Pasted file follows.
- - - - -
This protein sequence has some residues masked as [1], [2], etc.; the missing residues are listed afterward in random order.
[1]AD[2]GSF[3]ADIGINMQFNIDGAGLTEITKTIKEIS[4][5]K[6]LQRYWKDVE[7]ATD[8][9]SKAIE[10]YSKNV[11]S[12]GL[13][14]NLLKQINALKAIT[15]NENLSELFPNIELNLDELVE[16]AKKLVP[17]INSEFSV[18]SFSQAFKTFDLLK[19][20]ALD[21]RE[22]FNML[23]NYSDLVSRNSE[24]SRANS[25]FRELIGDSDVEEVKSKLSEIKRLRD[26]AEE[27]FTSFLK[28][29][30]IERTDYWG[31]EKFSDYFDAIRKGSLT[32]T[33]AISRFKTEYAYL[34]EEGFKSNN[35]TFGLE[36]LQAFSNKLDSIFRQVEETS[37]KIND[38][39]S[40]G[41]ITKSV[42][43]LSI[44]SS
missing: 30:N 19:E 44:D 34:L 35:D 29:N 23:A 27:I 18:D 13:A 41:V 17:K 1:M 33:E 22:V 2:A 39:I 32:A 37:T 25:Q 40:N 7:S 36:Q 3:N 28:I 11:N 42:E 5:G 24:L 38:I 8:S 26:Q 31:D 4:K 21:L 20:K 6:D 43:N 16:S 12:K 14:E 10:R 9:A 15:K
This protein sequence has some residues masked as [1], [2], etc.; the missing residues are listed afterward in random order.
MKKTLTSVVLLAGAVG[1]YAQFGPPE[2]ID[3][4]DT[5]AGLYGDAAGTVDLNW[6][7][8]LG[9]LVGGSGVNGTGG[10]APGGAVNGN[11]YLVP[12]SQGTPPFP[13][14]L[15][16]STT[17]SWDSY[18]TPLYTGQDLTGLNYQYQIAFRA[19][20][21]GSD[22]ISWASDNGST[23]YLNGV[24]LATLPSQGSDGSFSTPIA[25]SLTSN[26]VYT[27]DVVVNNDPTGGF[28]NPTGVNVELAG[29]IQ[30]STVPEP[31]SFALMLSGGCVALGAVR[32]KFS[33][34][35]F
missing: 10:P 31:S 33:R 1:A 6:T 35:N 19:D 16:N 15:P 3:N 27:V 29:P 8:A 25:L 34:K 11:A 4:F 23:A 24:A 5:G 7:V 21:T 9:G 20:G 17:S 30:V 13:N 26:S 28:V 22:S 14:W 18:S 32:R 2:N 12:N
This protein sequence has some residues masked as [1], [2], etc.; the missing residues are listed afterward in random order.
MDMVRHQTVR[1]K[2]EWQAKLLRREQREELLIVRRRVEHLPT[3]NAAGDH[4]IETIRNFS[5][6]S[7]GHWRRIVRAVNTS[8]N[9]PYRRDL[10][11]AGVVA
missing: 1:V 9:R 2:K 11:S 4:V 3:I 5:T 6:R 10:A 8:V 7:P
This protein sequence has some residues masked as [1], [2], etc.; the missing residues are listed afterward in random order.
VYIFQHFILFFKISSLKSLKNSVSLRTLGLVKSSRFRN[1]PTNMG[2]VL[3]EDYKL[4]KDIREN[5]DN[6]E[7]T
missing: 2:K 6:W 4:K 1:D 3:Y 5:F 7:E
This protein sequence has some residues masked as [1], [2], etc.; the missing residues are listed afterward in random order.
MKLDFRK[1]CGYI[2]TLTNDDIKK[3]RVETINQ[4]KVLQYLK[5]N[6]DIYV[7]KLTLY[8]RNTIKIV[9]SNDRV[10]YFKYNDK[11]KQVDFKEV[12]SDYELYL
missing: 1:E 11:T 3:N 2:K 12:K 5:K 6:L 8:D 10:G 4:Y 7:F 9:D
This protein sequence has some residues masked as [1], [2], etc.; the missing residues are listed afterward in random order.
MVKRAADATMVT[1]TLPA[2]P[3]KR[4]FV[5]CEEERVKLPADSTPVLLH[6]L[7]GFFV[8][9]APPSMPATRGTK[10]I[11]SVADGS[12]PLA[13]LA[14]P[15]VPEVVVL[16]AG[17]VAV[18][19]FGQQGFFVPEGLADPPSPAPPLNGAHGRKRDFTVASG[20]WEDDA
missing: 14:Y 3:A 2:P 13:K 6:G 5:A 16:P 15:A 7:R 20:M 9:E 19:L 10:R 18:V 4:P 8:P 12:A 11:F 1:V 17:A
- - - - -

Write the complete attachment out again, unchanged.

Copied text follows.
This protein sequence has some residues masked as [1], [2], etc.; the missing residues are listed afterward in random order.
[1]AD[2]GSF[3]ADIGINMQFNIDGAGLTEITKTIKEIS[4][5]K[6]LQRYWKDVE[7]ATD[8][9]SKAIE[10]YSKNV[11]S[12]GL[13][14]NLLKQINALKAIT[15]NENLSELFPNIELNLDELVE[16]AKKLVP[17]INSEFSV[18]SFSQAFKTFDLLK[19][20]ALD[21]RE[22]FNML[23]NYSDLVSRNSE[24]SRANS[25]FRELIGDSDVEEVKSKLSEIKRLRD[26]AEE[27]FTSFLK[28][29][30]IERTDYWG[31]EKFSDYFDAIRKGSLT[32]T[33]AISRFKTEYAYL[34]EEGFKSNN[35]TFGLE[36]LQAFSNKLDSIFRQVEETS[37]KIND[38][39]S[40]G[41]ITKSV[42][43]LSI[44]SS
missing: 30:N 19:E 44:D 34:L 35:D 29:N 23:A 27:I 18:D 13:A 41:V 17:K 1:M 33:E 22:V 2:A 39:I 32:A 37:T 25:Q 40:N 7:S 36:Q 3:N 28:I 11:N 42:E 5:G 24:L 38:I 8:S 26:Q 31:D 4:K 21:L 20:K 6:D 43:N 16:S 12:K 14:E 10:R 9:A 15:K
This protein sequence has some residues masked as [1], [2], etc.; the missing residues are listed afterward in random order.
MKKTLTSVVLLAGAVG[1]YAQFGPPE[2]ID[3][4]DT[5]AGLYGDAAGTVDLNW[6][7][8]LG[9]LVGGSGVNGTGG[10]APGGAVNGN[11]YLVP[12]SQGTPPFP[13][14]L[15][16]STT[17]SWDSY[18]TPLYTGQDLTGLNYQYQIAFRA[19][20][21]GSD[22]ISWASDNGST[23]YLNGV[24]LATLPSQGSDGSFSTPIA[25]SLTSN[26]VYT[27]DVVVNNDPTGGF[28]NPTGVNVELAG[29]IQ[30]STVPEP[31]SFALMLSGGCVALGAVR[32]KFS[33][34][35]F
missing: 10:P 31:S 33:R 1:A 6:T 35:N 19:D 16:N 15:P 3:N 27:V 29:P 8:A 25:L 34:K 11:A 4:F 23:A 24:A 5:G 7:V 21:T 9:G 20:G 17:S 30:V 13:N 26:S 28:V 22:S 14:W 18:S 32:R 2:N 12:N
This protein sequence has some residues masked as [1], [2], etc.; the missing residues are listed afterward in random order.
MDMVRHQTVR[1]K[2]EWQAKLLRREQREELLIVRRRVEHLPT[3]NAAGDH[4]IETIRNFS[5][6]S[7]GHWRRIVRAVNTS[8]N[9]PYRRDL[10][11]AGVVA
missing: 1:V 9:R 2:K 11:S 4:V 3:I 5:T 6:R 10:A 8:V 7:P
This protein sequence has some residues masked as [1], [2], etc.; the missing residues are listed afterward in random order.
VYIFQHFILFFKISSLKSLKNSVSLRTLGLVKSSRFRN[1]PTNMG[2]VL[3]EDYKL[4]KDIREN[5]DN[6]E[7]T
missing: 2:K 6:W 4:K 1:D 3:Y 5:F 7:E
This protein sequence has some residues masked as [1], [2], etc.; the missing residues are listed afterward in random order.
MKLDFRK[1]CGYI[2]TLTNDDIKK[3]RVETINQ[4]KVLQYLK[5]N[6]DIYV[7]KLTLY[8]RNTIKIV[9]SNDRV[10]YFKYNDK[11]KQVDFKEV[12]SDYELYL
missing: 1:E 11:T 3:N 2:K 12:K 5:K 6:L 8:D 10:G 4:Y 7:F 9:D
This protein sequence has some residues masked as [1], [2], etc.; the missing residues are listed afterward in random order.
MVKRAADATMVT[1]TLPA[2]P[3]KR[4]FV[5]CEEERVKLPADSTPVLLH[6]L[7]GFFV[8][9]APPSMPATRGTK[10]I[11]SVADGS[12]PLA[13]LA[14]P[15]VPEVVVL[16]AG[17]VAV[18][19]FGQQGFFVPEGLADPPSPAPPLNGAHGRKRDFTVASG[20]WEDDA
missing: 14:Y 3:A 2:P 13:K 6:G 5:A 16:P 15:A 7:R 20:M 9:E 19:L 10:R 18:V 4:P 8:P 12:A 11:F 1:V 17:A